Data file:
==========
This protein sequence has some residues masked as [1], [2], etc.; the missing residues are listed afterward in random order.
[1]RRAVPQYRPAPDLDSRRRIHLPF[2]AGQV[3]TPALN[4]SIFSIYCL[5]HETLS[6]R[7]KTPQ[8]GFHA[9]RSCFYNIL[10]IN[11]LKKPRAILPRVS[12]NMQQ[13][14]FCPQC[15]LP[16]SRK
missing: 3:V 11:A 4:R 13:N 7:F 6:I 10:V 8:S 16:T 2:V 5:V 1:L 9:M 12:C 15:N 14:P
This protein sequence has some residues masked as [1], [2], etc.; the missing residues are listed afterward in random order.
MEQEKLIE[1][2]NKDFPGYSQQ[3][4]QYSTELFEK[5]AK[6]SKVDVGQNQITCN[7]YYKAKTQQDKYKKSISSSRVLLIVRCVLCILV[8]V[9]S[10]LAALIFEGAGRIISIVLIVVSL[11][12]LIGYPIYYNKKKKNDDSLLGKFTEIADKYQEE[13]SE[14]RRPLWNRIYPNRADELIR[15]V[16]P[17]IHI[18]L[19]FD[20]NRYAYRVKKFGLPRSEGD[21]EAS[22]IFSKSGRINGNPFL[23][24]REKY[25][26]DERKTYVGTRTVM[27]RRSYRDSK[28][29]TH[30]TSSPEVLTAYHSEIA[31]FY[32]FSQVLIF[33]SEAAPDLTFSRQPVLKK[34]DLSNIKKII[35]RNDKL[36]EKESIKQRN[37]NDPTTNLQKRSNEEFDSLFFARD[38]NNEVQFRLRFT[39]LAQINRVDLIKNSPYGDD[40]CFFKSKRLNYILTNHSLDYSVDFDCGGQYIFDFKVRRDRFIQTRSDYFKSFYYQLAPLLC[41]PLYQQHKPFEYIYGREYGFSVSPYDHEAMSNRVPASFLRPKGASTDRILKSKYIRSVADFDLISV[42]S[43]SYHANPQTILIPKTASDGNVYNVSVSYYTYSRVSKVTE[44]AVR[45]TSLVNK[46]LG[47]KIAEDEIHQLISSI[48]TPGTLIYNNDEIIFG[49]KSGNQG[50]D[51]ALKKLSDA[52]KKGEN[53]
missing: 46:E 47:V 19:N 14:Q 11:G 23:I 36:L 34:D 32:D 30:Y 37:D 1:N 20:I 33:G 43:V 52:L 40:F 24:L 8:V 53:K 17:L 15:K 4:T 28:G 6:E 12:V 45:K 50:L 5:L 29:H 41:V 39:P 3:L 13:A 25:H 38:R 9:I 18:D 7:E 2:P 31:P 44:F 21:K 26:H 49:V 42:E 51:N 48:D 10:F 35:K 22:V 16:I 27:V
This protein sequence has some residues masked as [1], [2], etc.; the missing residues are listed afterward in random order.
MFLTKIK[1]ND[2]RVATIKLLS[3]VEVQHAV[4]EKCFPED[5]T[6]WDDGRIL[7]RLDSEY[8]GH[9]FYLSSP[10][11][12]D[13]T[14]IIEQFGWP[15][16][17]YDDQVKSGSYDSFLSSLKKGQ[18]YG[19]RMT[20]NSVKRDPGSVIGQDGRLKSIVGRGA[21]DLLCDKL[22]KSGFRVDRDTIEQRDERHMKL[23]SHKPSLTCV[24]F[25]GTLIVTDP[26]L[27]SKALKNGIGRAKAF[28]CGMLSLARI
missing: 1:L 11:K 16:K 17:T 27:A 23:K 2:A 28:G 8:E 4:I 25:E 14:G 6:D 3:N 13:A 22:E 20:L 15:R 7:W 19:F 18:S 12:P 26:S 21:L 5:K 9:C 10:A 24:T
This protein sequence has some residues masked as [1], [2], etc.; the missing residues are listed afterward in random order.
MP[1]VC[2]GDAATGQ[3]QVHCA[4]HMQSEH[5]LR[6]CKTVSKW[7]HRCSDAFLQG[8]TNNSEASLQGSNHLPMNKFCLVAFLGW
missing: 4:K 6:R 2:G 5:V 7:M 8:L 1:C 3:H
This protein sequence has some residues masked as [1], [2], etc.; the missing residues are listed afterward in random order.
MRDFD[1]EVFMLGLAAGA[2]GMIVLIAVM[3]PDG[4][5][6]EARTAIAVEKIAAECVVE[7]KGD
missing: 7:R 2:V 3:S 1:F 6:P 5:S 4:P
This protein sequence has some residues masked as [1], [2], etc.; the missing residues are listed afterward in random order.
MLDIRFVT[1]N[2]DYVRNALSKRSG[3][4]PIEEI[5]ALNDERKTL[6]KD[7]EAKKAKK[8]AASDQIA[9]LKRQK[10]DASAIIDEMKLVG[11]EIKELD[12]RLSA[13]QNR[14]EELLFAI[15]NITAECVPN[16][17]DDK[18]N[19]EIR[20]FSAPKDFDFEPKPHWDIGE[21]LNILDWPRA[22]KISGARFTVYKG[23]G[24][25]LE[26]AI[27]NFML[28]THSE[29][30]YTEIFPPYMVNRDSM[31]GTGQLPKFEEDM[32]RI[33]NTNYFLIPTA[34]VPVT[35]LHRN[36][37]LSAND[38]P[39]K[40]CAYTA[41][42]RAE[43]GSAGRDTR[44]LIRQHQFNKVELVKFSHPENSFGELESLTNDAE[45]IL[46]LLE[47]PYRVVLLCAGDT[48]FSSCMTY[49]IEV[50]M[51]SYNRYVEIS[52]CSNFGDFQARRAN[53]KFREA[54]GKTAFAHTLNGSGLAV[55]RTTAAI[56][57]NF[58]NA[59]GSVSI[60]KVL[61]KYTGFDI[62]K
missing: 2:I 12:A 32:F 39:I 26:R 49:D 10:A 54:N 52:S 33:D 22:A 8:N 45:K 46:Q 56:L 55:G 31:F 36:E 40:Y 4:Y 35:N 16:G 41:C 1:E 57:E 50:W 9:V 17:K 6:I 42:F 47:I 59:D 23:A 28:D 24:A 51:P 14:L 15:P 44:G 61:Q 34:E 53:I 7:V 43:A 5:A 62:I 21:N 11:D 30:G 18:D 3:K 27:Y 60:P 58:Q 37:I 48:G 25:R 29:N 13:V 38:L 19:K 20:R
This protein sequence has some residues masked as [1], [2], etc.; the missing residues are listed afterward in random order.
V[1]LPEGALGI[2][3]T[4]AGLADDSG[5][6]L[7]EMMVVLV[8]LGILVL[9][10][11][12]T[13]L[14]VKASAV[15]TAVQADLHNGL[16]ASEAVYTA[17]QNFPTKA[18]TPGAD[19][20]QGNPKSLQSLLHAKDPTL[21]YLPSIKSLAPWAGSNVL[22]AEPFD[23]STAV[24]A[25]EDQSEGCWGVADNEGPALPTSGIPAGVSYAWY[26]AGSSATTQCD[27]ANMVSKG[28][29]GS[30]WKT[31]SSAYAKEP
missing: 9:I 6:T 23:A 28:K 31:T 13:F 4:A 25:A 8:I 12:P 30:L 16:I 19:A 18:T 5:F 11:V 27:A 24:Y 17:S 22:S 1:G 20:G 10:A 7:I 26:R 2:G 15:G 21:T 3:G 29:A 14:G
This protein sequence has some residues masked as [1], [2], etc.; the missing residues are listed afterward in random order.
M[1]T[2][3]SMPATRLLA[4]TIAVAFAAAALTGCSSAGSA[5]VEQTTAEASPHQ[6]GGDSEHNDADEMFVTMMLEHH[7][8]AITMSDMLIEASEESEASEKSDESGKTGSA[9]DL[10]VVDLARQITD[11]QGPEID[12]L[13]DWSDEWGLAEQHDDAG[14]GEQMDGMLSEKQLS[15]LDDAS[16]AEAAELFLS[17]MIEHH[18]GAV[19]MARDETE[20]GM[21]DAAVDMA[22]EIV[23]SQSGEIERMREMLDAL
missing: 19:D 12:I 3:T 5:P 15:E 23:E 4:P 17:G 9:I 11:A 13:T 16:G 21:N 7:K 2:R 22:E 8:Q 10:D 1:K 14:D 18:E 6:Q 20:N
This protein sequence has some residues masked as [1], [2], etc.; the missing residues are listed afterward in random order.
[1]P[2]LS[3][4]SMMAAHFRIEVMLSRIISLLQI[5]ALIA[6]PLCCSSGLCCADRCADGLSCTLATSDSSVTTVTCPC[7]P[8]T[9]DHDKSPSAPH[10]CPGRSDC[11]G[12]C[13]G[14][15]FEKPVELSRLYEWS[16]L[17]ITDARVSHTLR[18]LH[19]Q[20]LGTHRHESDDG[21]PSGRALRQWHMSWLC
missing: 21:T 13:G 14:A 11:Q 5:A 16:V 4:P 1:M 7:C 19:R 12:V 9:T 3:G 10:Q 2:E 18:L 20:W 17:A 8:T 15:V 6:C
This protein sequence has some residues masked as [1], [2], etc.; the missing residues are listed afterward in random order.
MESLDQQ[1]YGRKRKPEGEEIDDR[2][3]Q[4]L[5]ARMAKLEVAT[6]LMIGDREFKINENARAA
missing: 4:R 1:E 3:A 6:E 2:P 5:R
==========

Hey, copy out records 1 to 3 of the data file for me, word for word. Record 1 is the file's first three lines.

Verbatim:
This protein sequence has some residues masked as [1], [2], etc.; the missing residues are listed afterward in random order.
[1]RRAVPQYRPAPDLDSRRRIHLPF[2]AGQV[3]TPALN[4]SIFSIYCL[5]HETLS[6]R[7]KTPQ[8]GFHA[9]RSCFYNIL[10]IN[11]LKKPRAILPRVS[12]NMQQ[13][14]FCPQC[15]LP[16]SRK
missing: 3:V 11:A 4:R 13:N 7:F 6:I 10:V 8:S 16:T 2:V 5:V 1:L 9:M 12:C 15:N 14:P
This protein sequence has some residues masked as [1], [2], etc.; the missing residues are listed afterward in random order.
MEQEKLIE[1][2]NKDFPGYSQQ[3][4]QYSTELFEK[5]AK[6]SKVDVGQNQITCN[7]YYKAKTQQDKYKKSISSSRVLLIVRCVLCILV[8]V[9]S[10]LAALIFEGAGRIISIVLIVVSL[11][12]LIGYPIYYNKKKKNDDSLLGKFTEIADKYQEE[13]SE[14]RRPLWNRIYPNRADELIR[15]V[16]P[17]IHI[18]L[19]FD[20]NRYAYRVKKFGLPRSEGD[21]EAS[22]IFSKSGRINGNPFL[23][24]REKY[25][26]DERKTYVGTRTVM[27]RRSYRDSK[28][29]TH[30]TSSPEVLTAYHSEIA[31]FY[32]FSQVLIF[33]SEAAPDLTFSRQPVLKK[34]DLSNIKKII[35]RNDKL[36]EKESIKQRN[37]NDPTTNLQKRSNEEFDSLFFARD[38]NNEVQFRLRFT[39]LAQINRVDLIKNSPYGDD[40]CFFKSKRLNYILTNHSLDYSVDFDCGGQYIFDFKVRRDRFIQTRSDYFKSFYYQLAPLLC[41]PLYQQHKPFEYIYGREYGFSVSPYDHEAMSNRVPASFLRPKGASTDRILKSKYIRSVADFDLISV[42]S[43]SYHANPQTILIPKTASDGNVYNVSVSYYTYSRVSKVTE[44]AVR[45]TSLVNK[46]LG[47]KIAEDEIHQLISSI[48]TPGTLIYNNDEIIFG[49]KSGNQG[50]D[51]ALKKLSDA[52]KKGEN[53]
missing: 46:E 47:V 19:N 14:Q 11:G 23:I 36:L 34:D 32:D 30:Y 37:D 1:N 20:I 33:G 43:V 52:L 40:F 24:L 8:V 53:K 17:L 15:K 4:T 28:G 6:E 12:V 45:K 50:L 5:L 29:H 41:V 39:P 3:L 13:A 25:H 38:R 9:I 18:D 7:E 2:P 31:P 44:F 21:K 26:H 49:V 42:E 51:N 48:D 10:F 35:K 22:V 16:I 27:V
This protein sequence has some residues masked as [1], [2], etc.; the missing residues are listed afterward in random order.
MFLTKIK[1]ND[2]RVATIKLLS[3]VEVQHAV[4]EKCFPED[5]T[6]WDDGRIL[7]RLDSEY[8]GH[9]FYLSSP[10][11][12]D[13]T[14]IIEQFGWP[15][16][17]YDDQVKSGSYDSFLSSLKKGQ[18]YG[19]RMT[20]NSVKRDPGSVIGQDGRLKSIVGRGA[21]DLLCDKL[22]KSGFRVDRDTIEQRDERHMKL[23]SHKPSLTCV[24]F[25]GTLIVTDP[26]L[27]SKALKNGIGRAKAF[28]CGMLSLARI
missing: 1:L 11:K 16:K 17:T 27:A 23:K 2:A 28:G 8:E 4:I 25:E 14:G 6:D 3:N 13:A 22:E 20:L 15:R 7:W 19:F 18:S 12:P 26:S 21:L 5:K 9:C 10:A 24:T